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What is an Embedded System?

An Embedded system is a combination of computer software and hardware which is either fixed in capability or programmable.An embedded system can be either an independent system, or it can be a part of a large system. It is mostly designed for a specific function or functions within a larger system. For example, a fire alarm is a common example of an embedded system which can sense only smoke.

History of Embedded system

Here, are important milestones from the history of Embedded system

In 1960, Embedded system was first used for developing Apollo Guidance System by Charles Stark Draper at MIT.
In 1965, Autonetics, developed the D-17B, the computer used in the Minuteman missile guidance system.
In 1968, the first Embedded system for a vehicle was released.
Texas Instruments developed the first microcontroller in 1971.
In 1987, the first Embedded OS, VxWorks, was released by Wind River.
Microsoft's Windows Embedded CE in 1996. By the late 1990s, the first Embedded Linux system appeared.
The Embedded market reach $140 billion in 2013.
Analysts are projecting an Embedded market larger than $40 billion by 2030.


Career Opportunities In Embedded Systems

No doubt starting packages are not much high but once you gain experience of 3-4 years, you will get handsome packages.
And experienced embedded system developers has very high demand in India.


Why Linux??

Microprocessor industry advances, forms the foundation for using Linux as an embedded OS.
Developers always wants the latest and greatest hardware and software for their new embedded designs while also requiring high reliability.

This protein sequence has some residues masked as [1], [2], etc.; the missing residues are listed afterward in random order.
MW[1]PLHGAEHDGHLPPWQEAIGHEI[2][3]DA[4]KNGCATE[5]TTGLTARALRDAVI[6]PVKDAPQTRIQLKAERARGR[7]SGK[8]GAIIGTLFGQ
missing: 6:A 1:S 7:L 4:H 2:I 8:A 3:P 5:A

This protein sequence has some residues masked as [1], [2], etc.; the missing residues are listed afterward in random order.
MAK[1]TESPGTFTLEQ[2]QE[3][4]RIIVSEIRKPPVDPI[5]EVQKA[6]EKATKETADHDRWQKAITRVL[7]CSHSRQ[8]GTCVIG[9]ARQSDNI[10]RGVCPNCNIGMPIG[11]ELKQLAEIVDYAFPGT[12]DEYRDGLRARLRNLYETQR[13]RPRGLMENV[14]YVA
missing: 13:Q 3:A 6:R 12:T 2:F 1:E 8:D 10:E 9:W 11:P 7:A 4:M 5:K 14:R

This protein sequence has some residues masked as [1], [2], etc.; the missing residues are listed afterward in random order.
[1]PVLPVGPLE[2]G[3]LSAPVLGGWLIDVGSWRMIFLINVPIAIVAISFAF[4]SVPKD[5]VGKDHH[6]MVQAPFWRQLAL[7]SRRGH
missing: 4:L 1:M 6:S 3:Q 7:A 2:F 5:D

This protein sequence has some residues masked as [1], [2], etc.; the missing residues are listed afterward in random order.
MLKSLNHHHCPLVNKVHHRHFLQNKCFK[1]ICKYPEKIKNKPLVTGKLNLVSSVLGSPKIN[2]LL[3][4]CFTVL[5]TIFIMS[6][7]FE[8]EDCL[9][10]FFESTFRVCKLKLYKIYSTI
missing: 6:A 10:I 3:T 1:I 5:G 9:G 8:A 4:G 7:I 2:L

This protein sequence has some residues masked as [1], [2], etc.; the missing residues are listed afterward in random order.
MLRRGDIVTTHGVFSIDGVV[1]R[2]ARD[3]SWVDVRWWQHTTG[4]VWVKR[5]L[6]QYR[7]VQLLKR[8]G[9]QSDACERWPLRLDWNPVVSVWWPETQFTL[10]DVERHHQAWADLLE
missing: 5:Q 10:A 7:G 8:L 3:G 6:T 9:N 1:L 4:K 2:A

Desktop OS provides the latest in software but lack of reliability and require more memory and CPU resources.
Real-time OS (RTOS) vendors offer reliability but struggle with software development in the ever-changing world technology
Open source: entire kernel source available free.
Portable from mainframe to hand-helds Devices.


Linux Kernel Versioning??

Find it by Using Command uname -r or uname -a.
For Example-:Using w.x.y-zz and looking at the fourth file listed /boot/vmlinuz-4.4.0-45 we can say:
w = Kernel Version = 4
x= Major Revision = 4
y = Minor Revision = 0
zz=Patch number = 45


Definition of Kernel

A monolithic kernel:- all services (file system, VFS, device drivers, etc) as well as core functionality (scheduling, memory allocation, etc.) are a tight knit group sharing the same space. This directly opposes a microkernel.
Suitable for Desktop (UNIX, MS-Windows).
Less run time overhead.
Less extensibility.


monolithic kernel:-Some of the essential services like address space management, Timer and IPCs reside in the kernel space.
Suitable for Embedded (RTOS).
Run time overhead.
Highly extensible.


What are Device Drivers..??

A specific piece of hardware could be controlled by a piece of software (a device driver), or could be controlled by another hardware device, which in turn could be managed by a software device driver. In the latter case, such a controlling device is commonly called a device controller.